It was not long before the man started off again. He decided it was necessary to blame me for “murdering the thousands of Americans on 9/11.” This personal accusation was unbearable. I wondered how anyone could blame me for horrific events of such magnitude. The tragedies of 9/11 were caused by individuals who had their own agenda and misrepresented Islam, distorting the peaceful teachings of Islam. Leaders and Scholars of Islam in our community and all over the world have condemned the tragedy of 9/11 and clearly stated that Islam forbids acts of terrorism and violence.
His malicious statements continued and became more aggressive than before. He was now loudly voicing his opinions in front of the line of customers and the cashier. He kept repeating that I wished to cut his head off. Any rebuttal on my part, saying that he was wrong, only got a response from him that he knew Islam and the Koran. I could not help but notice the lack of response by those witnessing this barrage. I only heard a woman behind me say softly, “How mean!” Was I less of a person, less of a customer, so much so that he could treat me in this way with no one objecting? I couldn’t help but wonder if the tables were turned, and I had spoken such words to him, if I would have been arrested and taken in for “further inquiry.”
He paid for his items and walked towards the exit continuing his tirade, telling me he knew so much about Islam. And when I asked him if he knew my religion better than me, he said yes, arrogantly reiterating his self-acclaimed vast knowledge. He left the store only to return shouting to me, “Why don’t you go back to Saudi Arabia!” At this remark, my mind went through a whirlwind of thoughts. I wasn’t even from Saudi Arabia. I am from the Caribbean, but it should not have mattered anyway. There was so much hypocrisy in his statement since all Americans, with the exception of Native American Indians, came from somewhere other than American soil at some point in their ancestry. I wanted to make this point and emphasize that I had as much right to be here as he did. I wanted to say that there are many “American” people who are “Muslims.” If all Muslims were to go back to where they came from, as he suggests, then where would my “Caucasian American Muslim husband go? Was he to go back to “America?” Or more specifically, was he to go back to Texas?” This man obviously couldn’t see that people who were different than him had the same right as he did to live peacefully in this country. And to suggest that I leave was as ridiculous as me telling him to leave. Unfortunately, the only words that could fall out of my mouth were, “Why don’t you go back to where you came from?” He paused at my surprising response. But my point still must have eluded him. He walked out the store.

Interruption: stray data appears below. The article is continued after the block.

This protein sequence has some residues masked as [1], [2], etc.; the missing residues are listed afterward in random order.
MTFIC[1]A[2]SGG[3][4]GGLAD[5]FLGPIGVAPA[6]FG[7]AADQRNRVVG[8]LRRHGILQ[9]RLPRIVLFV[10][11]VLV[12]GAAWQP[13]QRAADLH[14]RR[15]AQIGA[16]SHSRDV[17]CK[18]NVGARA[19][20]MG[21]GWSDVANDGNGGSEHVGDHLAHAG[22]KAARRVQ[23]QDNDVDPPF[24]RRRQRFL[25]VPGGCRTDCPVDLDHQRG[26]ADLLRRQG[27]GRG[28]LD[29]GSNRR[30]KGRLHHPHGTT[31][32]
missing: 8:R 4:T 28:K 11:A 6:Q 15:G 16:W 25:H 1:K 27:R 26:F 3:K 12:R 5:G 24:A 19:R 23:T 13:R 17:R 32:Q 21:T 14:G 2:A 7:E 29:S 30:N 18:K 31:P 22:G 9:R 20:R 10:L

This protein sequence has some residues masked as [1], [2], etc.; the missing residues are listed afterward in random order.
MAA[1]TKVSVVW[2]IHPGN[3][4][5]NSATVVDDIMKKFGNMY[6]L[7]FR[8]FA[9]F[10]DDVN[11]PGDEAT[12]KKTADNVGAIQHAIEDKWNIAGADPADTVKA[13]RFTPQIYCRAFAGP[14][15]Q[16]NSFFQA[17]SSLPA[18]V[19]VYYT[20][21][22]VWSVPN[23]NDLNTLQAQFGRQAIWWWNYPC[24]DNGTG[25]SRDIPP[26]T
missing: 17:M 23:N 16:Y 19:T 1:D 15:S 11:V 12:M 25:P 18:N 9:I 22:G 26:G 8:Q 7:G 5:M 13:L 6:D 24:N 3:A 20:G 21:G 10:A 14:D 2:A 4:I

I was beside myself, barely able to complete my transaction at the register. The cashier handed me the bill to sign. With shaking hands I signed and gave it back to her. Not knowing if I was coming or going I asked her if I was done as she handed me my bag. I didn’t even know if she gave me my receipt or not. I walked out to the parking lot, only to be more alarmed that the man was waiting for me. The woman with him was already in the car. He stood at the rear of his silver Thunderbird waiting for me to go to my car. As I approached my vehicle he continued to make aggressive remarks, much of which I barely heard. I was too shaken to even hear him anymore. I got in the back seat of my vehicle and broke down, to my husband’s shock. He was on the phone and quickly hung up. I told him what the man had been doing. My husband consoled me and then got out the car to go speak with the man. But the man had already gotten in his car and, seeing my “white American” husband approaching, drove off.
In the midst of everything I looked at my baby boy in his car seat and there were tears in his eyes as he watched me in confusion. I had scared him with my burst of emotions. He was upset because I was crying. It broke my heart. When my husband returned to the car, I asked him to console my son while I gathered myself. After we were all a bit more composed my husband asked if I had told the people in the store. When I told him that I did but got no help from them, he went into the store himself. Not surprising, they apologized to him and the manager even called the police. I could only think that they responded to him instead of me because, unlike me, he fit the “typical” American stereotype.